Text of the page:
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The Red Cross is urging residents to prepare for severe weather

Volunteers are ready to respond to help affected communities from severe storms.

MEMPHIS, Tenn — The American Red Cross is encouraging all Tennessee residents to prepare for the possibility of severe weather and increased risk of tornadoes on Friday. They remind everyone to stay weather aware and listen to local news or even the NOAA Weather Radio for updates.

There is an enhanced risk of severe weather Friday evening through early morning of Saturday. Storms that actually develop will be very fast moving, predicted at more than 60 mph, which will not give residents much time to react if warnings are issued. It will be critically important for cell phones to be powered up and the "Do Not Disturb” feature turned off so weather alerts can be received.

Below are things you can do to keep you and your loved ones safe, according to the American Red Cross:


• If you can hear thunder, you are close enough to be in danger from lightning. If thunder roars, go indoors! The National Weather Service recommends staying inside for at least 30 minutes after the last thunderclap.

• If a severe thunderstorm warning is issued, take shelter in a substantial building or in a vehicle with the windows closed. Get out of mobile homes that can blow over in high winds.

• Postpone outdoor activities if thunderstorms are likely to occur. Many people struck by lightning are not in the area where rain is occurring.

• Avoid electrical equipment and telephones. Use battery-powered TVs and radios instead.

• Shutter windows and close outside doors securely. Keep away from windows.

• Do not take a bath, shower or use plumbing.

• If you are driving, try to safely exit the roadway and park. Stay in the vehicle and turn on the emergency flashers until the heavy rain ends. Avoid touching metal or other surfaces that conduct electricity in and outside the vehicle.

• If you are outside and cannot reach a safe building, avoid high ground; water; tall, isolated trees; and metal objects such as fences or bleachers. Picnic shelters, dugouts and sheds are NOT safe.

• Never drive through a flooded roadway. You cannot predict how deep the water may be.

• Stay away from storm-damaged areas to keep from putting yourself at risk from the effects of severe thunderstorms.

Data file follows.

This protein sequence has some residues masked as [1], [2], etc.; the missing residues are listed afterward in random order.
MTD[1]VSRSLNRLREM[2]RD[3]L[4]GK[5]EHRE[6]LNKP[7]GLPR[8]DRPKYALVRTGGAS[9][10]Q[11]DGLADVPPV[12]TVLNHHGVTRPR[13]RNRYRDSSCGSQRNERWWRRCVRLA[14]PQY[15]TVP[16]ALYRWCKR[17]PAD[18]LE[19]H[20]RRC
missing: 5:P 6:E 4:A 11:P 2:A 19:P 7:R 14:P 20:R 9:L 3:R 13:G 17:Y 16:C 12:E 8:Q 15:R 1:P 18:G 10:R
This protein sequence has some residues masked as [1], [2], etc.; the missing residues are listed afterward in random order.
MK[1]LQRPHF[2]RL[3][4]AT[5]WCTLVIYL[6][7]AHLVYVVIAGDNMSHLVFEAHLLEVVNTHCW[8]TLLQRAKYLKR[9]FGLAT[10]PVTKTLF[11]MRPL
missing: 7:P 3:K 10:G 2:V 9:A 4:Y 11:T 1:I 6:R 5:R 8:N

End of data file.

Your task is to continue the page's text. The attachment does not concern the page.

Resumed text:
• Continue to listen to a NOAA Weather Radio or to local radio and television stations for updated information or instructions, as access to roads or some parts of the community may be blocked.

• Help people who may require special assistance, such as infants, children and the elderly or disabled.

• Stay away from downed power lines and report them immediately.



• Identify a safe place in your home where household members and pets will gather during a tornado: a basement, storm cellar or an interior room on the lowest floor with no windows.

• In a high-rise building, pick a hallway in the center of the building. You may not have enough time to go to the lowest floor.

• In a mobile home, choose a safe place in a nearby sturdy building. If your mobile home park has a designated shelter, make it your safe place. No mobile home, however it is configured, is safe in a tornado.

• If you are under a tornado warning, find safe shelter right away.

• Stay away from windows, doors, and outside walls.

• Do not get under an overpass or bridge. You’re safer in a low, flat location.

• Watch out for flying debris that can cause injury or death.

• Use your arms to protect your head and neck.

For additional information about how to prepare for, respond to and recover from severe weather, visit redcross.org/storms.

Turning compassion into action.

Thank you to our amazing volunteers, donors and partners who stepped up this year to care for those in need!

Posted by American Red Cross on Wednesday, December 8, 2021

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